This competency may seem fairly straightforward. Know how to use the appropriate technology in order to get your job done. And for the most part, that’s your goal here. However, every industry can have varying technology needs. Sometimes it even varies from company to company. In addition, you need to be aware of emerging trends in technology and find ways to stay adaptable and knowledgeable about these trends. Technology often evolves quickly, so companies look for those who can stay on top of these changes. 

There are many ways you can develop your technology skills including seeking out training offered through a company, by an independent source (and possibly paid for by your company), as well as industry publications that highlight current/emerging trends. 

Digital Technology Competency Resources:

Leadership can take many forms. While most think of leaders as those who are officially placed in positions of power, there are plenty of people who lead from behind the scenes. To be an effective leader in the workplace you must not only know how to leverage others’ strengths and prioritize and delegate work but also how to use interpersonal skills to coach, develop, guide, and motivate others. You may not always be in an official leadership position but you can always be working on these skills that  foster positive interaction among others. 

There are many ways you can work on your leadership skills, including developing your communication ability, being trusting in the capabilities of others, taking responsibility for your work, and being flexible in accomplishing tasks. Leadership skills can be developed in a variety of settings, from your one-on-one interactions to large group settings.  

Leadership Competency Resources:

It’s a big wide world out there! As with the importance of developing professionalism and teamwork competencies, it is just as important to learn how to value, respect and work with others from diverse cultures, races, ages, genders, sexual orientations, and religions. In today’s diverse, global workplace, there is more and more collaboration among vastly different companies and employees, which makes it vitally important for you to be able to show an ability to be open and sensitive to those who may have different backgrounds.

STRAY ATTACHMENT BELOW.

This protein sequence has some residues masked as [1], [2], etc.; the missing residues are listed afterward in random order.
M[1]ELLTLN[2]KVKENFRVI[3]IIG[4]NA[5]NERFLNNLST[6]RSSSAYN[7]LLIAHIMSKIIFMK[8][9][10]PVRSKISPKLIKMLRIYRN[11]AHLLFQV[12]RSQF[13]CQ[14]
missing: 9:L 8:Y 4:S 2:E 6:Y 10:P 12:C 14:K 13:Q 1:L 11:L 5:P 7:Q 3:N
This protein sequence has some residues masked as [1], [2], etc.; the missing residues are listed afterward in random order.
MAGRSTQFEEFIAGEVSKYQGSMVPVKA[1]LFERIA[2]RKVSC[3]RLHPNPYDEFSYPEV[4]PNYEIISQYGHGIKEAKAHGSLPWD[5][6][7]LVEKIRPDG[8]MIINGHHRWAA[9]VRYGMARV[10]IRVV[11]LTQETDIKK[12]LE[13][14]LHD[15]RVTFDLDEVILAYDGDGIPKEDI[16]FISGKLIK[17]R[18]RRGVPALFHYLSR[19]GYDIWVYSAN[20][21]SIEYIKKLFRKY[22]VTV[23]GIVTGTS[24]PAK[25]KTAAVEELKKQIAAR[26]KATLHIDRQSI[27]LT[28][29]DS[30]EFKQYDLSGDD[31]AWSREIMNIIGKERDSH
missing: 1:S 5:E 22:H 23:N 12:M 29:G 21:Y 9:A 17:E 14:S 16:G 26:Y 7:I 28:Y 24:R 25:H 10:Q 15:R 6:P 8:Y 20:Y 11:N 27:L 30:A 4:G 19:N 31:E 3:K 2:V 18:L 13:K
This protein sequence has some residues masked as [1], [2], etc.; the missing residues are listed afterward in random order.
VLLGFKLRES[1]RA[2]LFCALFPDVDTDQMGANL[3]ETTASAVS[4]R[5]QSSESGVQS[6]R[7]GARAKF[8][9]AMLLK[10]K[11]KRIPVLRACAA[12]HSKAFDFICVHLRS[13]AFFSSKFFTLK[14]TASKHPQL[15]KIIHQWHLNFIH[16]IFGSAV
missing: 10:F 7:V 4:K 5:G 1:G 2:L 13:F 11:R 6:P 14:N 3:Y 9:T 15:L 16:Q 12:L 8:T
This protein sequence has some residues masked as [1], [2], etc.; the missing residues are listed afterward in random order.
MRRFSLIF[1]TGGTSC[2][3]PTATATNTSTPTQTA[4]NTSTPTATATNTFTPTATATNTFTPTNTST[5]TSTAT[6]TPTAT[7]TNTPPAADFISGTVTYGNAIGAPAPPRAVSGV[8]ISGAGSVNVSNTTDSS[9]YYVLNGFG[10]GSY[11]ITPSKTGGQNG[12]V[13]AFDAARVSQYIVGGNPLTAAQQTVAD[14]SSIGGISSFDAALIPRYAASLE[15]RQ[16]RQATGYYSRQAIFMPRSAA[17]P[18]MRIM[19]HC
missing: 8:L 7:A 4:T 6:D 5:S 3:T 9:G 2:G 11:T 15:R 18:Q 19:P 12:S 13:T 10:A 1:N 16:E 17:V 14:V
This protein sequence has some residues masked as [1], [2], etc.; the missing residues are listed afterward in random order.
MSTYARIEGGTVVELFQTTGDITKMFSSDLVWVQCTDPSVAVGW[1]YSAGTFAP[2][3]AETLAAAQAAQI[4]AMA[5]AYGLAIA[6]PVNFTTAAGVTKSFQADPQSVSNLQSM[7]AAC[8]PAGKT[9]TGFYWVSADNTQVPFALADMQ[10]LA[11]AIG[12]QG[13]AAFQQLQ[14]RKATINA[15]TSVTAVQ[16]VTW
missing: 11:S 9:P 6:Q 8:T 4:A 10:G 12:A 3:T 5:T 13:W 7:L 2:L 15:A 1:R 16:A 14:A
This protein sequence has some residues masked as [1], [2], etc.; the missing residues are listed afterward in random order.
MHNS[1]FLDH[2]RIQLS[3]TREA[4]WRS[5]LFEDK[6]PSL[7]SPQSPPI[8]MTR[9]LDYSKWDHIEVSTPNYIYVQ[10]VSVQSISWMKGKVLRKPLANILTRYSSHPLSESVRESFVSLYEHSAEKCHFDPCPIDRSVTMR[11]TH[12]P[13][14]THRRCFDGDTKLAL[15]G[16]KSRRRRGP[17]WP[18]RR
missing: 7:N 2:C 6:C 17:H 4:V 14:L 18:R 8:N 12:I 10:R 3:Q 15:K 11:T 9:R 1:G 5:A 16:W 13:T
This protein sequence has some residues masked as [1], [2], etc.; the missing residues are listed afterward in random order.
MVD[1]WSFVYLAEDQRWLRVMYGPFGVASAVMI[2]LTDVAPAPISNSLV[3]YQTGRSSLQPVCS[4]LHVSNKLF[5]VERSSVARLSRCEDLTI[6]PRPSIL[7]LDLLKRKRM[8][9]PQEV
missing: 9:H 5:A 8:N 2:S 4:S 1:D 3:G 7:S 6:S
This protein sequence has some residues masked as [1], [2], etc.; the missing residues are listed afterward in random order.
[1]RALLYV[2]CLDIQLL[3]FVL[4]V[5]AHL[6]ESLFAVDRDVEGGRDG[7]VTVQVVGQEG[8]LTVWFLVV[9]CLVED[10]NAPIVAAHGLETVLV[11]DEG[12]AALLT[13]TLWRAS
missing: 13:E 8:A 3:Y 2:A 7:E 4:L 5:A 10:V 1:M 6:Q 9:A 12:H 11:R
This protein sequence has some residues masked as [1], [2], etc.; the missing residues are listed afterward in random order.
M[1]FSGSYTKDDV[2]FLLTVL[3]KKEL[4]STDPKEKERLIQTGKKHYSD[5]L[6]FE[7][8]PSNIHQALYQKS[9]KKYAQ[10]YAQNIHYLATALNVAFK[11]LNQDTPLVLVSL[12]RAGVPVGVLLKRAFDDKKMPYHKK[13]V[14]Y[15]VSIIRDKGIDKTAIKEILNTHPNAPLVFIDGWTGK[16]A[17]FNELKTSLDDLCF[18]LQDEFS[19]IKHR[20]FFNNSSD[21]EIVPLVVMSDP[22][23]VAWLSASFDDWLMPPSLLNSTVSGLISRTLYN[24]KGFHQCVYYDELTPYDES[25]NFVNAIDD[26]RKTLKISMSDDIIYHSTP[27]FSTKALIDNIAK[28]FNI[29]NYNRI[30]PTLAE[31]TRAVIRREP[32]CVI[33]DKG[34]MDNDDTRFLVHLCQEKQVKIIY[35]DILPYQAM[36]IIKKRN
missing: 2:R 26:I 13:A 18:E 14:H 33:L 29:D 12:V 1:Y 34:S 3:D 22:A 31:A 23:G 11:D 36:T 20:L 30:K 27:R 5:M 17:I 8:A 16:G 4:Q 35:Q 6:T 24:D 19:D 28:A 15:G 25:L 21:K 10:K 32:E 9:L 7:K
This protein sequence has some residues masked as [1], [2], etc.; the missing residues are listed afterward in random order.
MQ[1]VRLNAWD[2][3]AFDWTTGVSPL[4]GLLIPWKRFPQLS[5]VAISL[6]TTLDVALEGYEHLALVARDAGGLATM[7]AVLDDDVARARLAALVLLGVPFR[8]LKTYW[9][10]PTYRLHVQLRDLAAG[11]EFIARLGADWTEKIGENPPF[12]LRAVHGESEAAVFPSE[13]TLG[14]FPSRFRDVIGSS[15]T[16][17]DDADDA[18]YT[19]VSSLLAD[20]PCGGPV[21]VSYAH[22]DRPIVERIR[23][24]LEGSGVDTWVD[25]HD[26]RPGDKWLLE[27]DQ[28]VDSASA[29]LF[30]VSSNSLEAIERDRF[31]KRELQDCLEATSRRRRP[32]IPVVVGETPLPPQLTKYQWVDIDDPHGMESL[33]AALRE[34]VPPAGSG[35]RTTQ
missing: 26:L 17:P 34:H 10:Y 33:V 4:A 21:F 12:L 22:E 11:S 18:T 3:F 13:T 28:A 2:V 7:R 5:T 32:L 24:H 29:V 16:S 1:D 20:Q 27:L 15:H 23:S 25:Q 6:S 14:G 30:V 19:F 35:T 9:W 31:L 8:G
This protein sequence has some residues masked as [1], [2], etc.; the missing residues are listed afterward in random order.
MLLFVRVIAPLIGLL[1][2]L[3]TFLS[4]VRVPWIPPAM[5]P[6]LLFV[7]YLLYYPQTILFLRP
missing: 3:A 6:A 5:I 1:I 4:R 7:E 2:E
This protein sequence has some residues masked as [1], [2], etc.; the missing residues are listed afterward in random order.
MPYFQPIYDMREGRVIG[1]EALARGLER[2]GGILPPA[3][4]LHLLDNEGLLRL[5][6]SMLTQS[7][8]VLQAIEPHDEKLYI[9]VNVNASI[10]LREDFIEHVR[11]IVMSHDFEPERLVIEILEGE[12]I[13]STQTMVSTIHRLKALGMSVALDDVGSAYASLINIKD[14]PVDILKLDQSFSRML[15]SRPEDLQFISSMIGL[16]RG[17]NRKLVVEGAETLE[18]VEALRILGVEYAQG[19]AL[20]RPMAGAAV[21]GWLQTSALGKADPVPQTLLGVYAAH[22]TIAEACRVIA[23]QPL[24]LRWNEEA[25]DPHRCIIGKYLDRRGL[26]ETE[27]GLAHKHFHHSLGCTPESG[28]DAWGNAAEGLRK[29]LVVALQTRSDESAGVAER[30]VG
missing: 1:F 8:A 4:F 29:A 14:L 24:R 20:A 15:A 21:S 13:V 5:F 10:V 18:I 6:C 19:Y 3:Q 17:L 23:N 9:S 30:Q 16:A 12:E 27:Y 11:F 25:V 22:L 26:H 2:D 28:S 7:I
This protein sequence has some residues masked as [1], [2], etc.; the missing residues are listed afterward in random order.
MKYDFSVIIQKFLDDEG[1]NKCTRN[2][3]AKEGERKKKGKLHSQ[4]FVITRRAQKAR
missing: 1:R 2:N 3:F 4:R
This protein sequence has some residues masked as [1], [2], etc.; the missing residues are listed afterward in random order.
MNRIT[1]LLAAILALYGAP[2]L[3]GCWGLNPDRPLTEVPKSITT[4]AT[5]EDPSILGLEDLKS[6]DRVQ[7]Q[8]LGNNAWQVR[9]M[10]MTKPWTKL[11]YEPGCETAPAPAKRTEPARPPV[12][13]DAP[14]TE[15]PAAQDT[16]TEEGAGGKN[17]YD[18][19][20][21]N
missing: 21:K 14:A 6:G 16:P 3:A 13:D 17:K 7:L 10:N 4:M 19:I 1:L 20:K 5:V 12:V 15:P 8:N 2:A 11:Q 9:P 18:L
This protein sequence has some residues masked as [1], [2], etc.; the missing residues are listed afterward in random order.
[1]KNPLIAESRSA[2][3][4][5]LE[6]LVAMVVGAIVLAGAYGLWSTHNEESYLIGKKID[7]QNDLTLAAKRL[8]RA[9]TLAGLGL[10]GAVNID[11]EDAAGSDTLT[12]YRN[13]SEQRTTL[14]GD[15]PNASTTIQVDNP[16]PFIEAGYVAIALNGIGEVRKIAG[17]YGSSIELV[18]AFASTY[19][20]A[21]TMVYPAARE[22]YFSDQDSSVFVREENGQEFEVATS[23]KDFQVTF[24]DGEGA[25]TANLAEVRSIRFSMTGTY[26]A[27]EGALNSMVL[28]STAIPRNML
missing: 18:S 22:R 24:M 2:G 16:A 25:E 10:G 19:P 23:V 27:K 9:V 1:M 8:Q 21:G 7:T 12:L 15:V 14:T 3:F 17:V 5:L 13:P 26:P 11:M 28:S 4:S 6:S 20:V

Ultimately, companies seek employees who can interact respectfully with all people and understand individuals’ differences. There are many ways you can develop these skills, including taking on opportunities to work with people you haven’t worked with before; getting involved in multicultural and related groups and activities at work; engaging in training opportunities in this area; traveling, both domestically and abroad, whether for work or pleasure; learning about resources to help you understand different cultures; and more. 

Global/Intercultural Fluency Competency Resources:

Career management is one of the most important competencies for an individual to have, and it is the one that most people struggle with. In a way it is the most important as it encompasses all the others. It involves being able to identify and articulate your skills, strengths, knowledge, and experiences relevant to your career goals. It also involves being able to identify areas you want/need to focus on to continue to realize professional growth in relation to your career goals, such as proactively finding new positions to pursue and knowing how to self-advocate for opportunities. 

All of the competencies reviewed herein are skills that relate to career management. They can be specific to industries you’re interested in or competencies you have developed for your own career path, but they might also be transferable to other industries and areas of interest. As you navigate your way through your professional career, it is important to continuously take stock of skills you’ve developed, are currently working on, and interests that you have. Many people will change jobs, and even careers, throughout their life. Being able to see what skills you bring to the table, no matter the path you follow, will help make those twists and turns and transitions much smoother. 

Career Management Competency Resources: 

For students, thinking about developing these career readiness competencies can seem daunting. Review the Career Ready videos from CareerSpots to hear frequently asked questions from students and answers from leading industry experts.